When we elect leaders, we give them the mandate to make decisions and implement proposals on our behalf.
They make proposals that affect us directly or indirectly. We can directly influence policies and decisions that affect us by participating in open forums, airing our views on social media platforms, and forming platforms to air our views.
A democracy that allows citizens to directly contribute their views on proposals and policies before implementation is called participatory democracy.
In a participatory democracy, citizens craft policies and amendments to the present law. Elected leaders implement the policies. This ensures that citizens are involved in making decisions that affect their social and legal wellbeing
Here are seven examples of participatory democracy today.
1. Citizen Assemblies
The local and the national government provide access points where citizens gather and air opinions on emerging policies and proposals.
The access points can be town halls, national stadiums, or parks.
Citizens meet with local or national governments and politicians and discuss upcoming laws and policies. The final draft of the law or policy considers the citizens’ input.
2. Government Initiatives
The government forms initiatives to seek votes on an emerging issue.
When a government wants to change a law or legalize an issue, the citizens air their opinion through the ballot.
The initiative comes through a petition by a registered voter, which must attain a certain number of signatures.
The government electoral body verifies the signatures and puts the proposal on the ballot.
Citizens will vote for or against the proposal. If the proposal wins, it will be implemented.
The legalization of cannabis intake and same-sex marriages are examples of some of the issues discussed under a government initiative in the United States of America.
3. Social movements formed by the government
Local governments use social media to get public opinions on proposals.
The government officials post a proposal on social media in the form of a question or a suggestion and encourage the public to air their views.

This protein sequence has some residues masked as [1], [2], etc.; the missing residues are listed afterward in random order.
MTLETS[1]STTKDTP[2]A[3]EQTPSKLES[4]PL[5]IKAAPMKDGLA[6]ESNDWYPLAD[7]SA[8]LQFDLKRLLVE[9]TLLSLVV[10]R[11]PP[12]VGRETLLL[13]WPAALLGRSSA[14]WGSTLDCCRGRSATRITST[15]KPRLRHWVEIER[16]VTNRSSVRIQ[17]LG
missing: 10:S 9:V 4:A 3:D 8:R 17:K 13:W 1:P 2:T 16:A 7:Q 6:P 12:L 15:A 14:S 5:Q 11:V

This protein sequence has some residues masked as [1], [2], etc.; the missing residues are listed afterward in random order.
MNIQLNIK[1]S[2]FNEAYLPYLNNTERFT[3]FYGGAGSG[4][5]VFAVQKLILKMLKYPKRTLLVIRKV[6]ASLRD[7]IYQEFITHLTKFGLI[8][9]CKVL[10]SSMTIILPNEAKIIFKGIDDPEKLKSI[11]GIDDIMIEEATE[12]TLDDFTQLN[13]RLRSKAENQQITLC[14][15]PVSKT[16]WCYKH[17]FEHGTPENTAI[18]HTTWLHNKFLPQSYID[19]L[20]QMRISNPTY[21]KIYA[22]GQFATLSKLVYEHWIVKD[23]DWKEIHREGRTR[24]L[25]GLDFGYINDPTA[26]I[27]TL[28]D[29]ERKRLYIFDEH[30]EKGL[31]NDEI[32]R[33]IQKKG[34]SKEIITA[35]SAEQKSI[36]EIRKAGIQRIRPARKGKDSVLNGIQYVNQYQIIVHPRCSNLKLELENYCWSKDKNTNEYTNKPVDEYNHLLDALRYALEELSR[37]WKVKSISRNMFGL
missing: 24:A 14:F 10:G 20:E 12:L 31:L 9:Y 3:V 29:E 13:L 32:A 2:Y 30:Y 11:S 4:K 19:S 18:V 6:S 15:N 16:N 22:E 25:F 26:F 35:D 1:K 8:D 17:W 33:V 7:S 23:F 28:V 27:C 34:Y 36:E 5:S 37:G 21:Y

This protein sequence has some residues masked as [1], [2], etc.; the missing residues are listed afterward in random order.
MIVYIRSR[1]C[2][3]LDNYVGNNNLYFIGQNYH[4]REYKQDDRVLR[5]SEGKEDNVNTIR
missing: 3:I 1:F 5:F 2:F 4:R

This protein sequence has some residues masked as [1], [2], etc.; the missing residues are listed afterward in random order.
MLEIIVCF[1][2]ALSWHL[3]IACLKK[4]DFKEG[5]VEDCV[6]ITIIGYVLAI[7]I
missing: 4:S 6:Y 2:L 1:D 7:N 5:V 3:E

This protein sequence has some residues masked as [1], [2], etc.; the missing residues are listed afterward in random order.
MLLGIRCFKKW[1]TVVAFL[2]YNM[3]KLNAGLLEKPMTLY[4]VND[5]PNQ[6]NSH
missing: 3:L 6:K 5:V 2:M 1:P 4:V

The national government can get the view of its citizens by creating a question and answer session on social media.
The citizens air their concerns and the government addresses some.
4. Referendums organized by the government
When the government proposes a constitutional amendment or a new law, the citizens are allowed to vote for or against it.
If the citizens vote for the proposed law, it is passed and included in the constitution.
A referendum allows citizens to decide on laws governing them and proposals that work to their benefit.
One demerit of referendums is that it does not give enough room for discussion.
5. Online open discussion forums
Citizens are allowed to participate in discussions through electronic devices. Experts on the proposal facilitate the forums.
The forums provide legislators with additional views from the public.
The experts create interactive sessions to educate the public about the proposal, helping them make an informed opinion.
Citizens are allowed to deliberate and vote virtually on a proposal. The poll results are a reflection of the opinion of the public.
Online forums serve to educate, inform the public, and, at the same time, get their opinion.
6. Liquid democracy
In liquid democracy, the legislature allows citizens to vote on a proposal or select representatives competent in the proposed area to vote on their behalf.
Liquid democracy improves the legislature’s performance by utilizing expert knowledge within the public.
The government can make liquid democracy more deliberative by appointing a delegation of trustees.
The delegation will vote as they see fit on behalf of the public.
7. Participatory budgeting
In participatory budgeting, citizens decide how public money should be spent to improve their living standards.
The government gives the public a role in monitoring and scrutiny of allocations on the budget.
Participatory budgeting improves services offered in the poor areas by ensuring even allocation of funds.
Locals get real control of their budget and push for the most needed services in an area.
Participatory democracy is the best way to involve the public in formulating and implementing proposals in any government, local or national.
It builds trust between the government and its people and improves accountability—the public gains greater development in infrastructure and other services when they draw the budget.